Business / View

Getting a grip on Internet risk has to be major priority

By RUIZHE ZHANG (China Daily) Updated: 2015-08-11 13:00

Internet finance guidelines were released by 10 central government ministries last month. The move has helped stimulate the market, but there are still a series of problems to solve.

The first point is that the risks involved in online finance should be taken seriously. It is highly dependent on computer technology, and there is a distinct lack of information disclosure, a risk management system and professional personnel.

Compared with the offline financial market, the credit risk of the online sector is more serious. While it has partly solved the problems of financing for small enterprises, it has also created regulatory loopholes. At the same time, there are many more small investors involved in the online market, which has exposed society to greater financial risk.

The second point is that there is a lack of external supervision as well as constraints. There are two major problems involving Internet financial regulation.

One is the lack of rules governing online financial businesses. This applies to high risk loan pools, which exist in peer-to-peer lending, known as P2P, crowdfunding and securities platforms.

The other problem concerns capital flows on Internet financial transactions and the lack of monitoring. To avoid bank credit restrictions, real estate projects are turning to the Internet for financing. As these transactions grow, it will affect and weaken monetary policy decisions.

So far, online financial platforms have covered payments, credit, securities, insurance, trusts and other kinds of business.

As a result, an Internet shadow financial system has emerged, which is difficult to monitor while posing liquidity risks. This needs to be addressed.

From my point of view, there should be a unified regulatory standard. This would involve a detailed system of information disclosure alongside financial guidelines. Furthermore, all online capital flows should be monitored and Internet banks should be incorporated into the deposit reserve system.

The Internet securities sector should be strictly supervised to the same level as the offline business, which will plug the loopholes in the system. If not, the online financial industry will become another weakly regulated area, mirroring the shadow banking sector.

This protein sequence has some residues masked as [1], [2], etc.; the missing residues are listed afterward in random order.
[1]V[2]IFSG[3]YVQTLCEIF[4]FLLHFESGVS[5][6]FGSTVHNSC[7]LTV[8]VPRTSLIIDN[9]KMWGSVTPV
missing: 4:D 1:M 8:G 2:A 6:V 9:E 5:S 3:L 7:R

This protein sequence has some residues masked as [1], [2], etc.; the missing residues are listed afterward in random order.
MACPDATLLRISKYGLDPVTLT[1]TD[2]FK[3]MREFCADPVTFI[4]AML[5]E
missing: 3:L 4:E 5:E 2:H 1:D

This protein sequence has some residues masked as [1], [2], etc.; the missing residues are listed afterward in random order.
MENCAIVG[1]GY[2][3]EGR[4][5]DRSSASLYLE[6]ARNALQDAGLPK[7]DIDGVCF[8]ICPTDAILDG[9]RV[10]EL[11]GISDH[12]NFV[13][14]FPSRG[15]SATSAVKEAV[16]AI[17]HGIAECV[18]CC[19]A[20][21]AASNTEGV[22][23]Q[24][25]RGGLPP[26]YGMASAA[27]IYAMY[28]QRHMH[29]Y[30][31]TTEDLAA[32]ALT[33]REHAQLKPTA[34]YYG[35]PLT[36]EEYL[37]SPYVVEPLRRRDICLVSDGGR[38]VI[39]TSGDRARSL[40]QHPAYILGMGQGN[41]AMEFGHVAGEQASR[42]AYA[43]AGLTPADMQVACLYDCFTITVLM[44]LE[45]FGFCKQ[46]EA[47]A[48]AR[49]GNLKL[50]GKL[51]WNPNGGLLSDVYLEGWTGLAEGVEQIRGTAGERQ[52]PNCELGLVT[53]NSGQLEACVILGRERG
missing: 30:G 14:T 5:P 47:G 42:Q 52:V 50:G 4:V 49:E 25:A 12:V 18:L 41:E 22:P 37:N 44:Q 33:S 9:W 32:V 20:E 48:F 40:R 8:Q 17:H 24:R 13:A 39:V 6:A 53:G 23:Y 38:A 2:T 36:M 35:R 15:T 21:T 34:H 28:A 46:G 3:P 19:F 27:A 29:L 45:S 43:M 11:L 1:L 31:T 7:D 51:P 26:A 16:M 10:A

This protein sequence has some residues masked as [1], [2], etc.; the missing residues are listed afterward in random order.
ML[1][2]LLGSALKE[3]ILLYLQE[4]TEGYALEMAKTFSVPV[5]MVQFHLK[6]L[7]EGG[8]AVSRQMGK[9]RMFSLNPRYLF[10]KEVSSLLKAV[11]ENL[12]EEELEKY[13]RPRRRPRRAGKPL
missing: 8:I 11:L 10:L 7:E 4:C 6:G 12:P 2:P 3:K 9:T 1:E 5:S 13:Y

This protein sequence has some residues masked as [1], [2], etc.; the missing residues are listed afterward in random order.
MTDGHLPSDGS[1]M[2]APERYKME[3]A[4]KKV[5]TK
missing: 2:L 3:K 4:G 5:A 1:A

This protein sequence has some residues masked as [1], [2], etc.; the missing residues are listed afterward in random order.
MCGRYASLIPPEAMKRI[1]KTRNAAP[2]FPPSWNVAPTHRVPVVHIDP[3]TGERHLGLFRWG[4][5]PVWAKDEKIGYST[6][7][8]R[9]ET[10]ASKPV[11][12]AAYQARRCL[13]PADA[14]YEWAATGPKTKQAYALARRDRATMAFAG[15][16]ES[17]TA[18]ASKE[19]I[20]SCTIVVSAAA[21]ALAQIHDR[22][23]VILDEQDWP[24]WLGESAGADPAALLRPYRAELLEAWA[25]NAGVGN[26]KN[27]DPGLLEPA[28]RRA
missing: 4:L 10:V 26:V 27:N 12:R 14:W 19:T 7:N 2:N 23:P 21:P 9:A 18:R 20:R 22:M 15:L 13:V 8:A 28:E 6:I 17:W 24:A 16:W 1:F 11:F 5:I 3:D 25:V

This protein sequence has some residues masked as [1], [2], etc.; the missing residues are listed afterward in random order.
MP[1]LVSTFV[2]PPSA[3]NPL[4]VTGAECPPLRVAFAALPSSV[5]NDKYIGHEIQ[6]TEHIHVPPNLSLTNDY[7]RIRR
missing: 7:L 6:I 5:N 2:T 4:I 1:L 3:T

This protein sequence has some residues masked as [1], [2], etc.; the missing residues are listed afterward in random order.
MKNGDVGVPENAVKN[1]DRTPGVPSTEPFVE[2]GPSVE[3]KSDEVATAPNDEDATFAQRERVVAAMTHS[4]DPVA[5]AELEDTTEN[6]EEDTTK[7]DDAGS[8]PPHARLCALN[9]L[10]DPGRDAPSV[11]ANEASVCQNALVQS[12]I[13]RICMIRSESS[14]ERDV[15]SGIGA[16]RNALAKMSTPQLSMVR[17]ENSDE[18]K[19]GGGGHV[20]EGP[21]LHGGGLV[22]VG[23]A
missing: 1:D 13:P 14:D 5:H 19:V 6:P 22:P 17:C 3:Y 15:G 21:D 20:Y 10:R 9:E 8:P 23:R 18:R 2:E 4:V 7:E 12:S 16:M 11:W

With the country's economy and financial markets going through great change, handling these issues will be crucial. Finding the right balance between financial reform and risk prevention will be one of the most important issues of our time.

If we get it wrong, we could produce a financial crisis that will cause irreparable and long-term damage to the economic system, which would seriously affect society.

Finally, the third point involves balancing the cost of online financial supervision while promoting Internet innovation.

Making regulations work in an efficient manner, while allowing businesses to grow, will be challenging. Cyberspace is crowded with online financial platforms. Some are large while others are small in scale. Some are extremely complex, while others take a more simple approach. Good and bad are intermingled.

Unfortunately, the traditional way of bringing in regulations may be difficult and would come at a high cost. To solve the problem, we should improve Internet financial information disclosure guidelines and establish credit rating information on shared platforms.

In the end, greater transparency will reduce systemic financial risks as well as safeguard the rights and interests of individual and institutional investors.

The author is from Dagong Global Credit Rating Co Ltd

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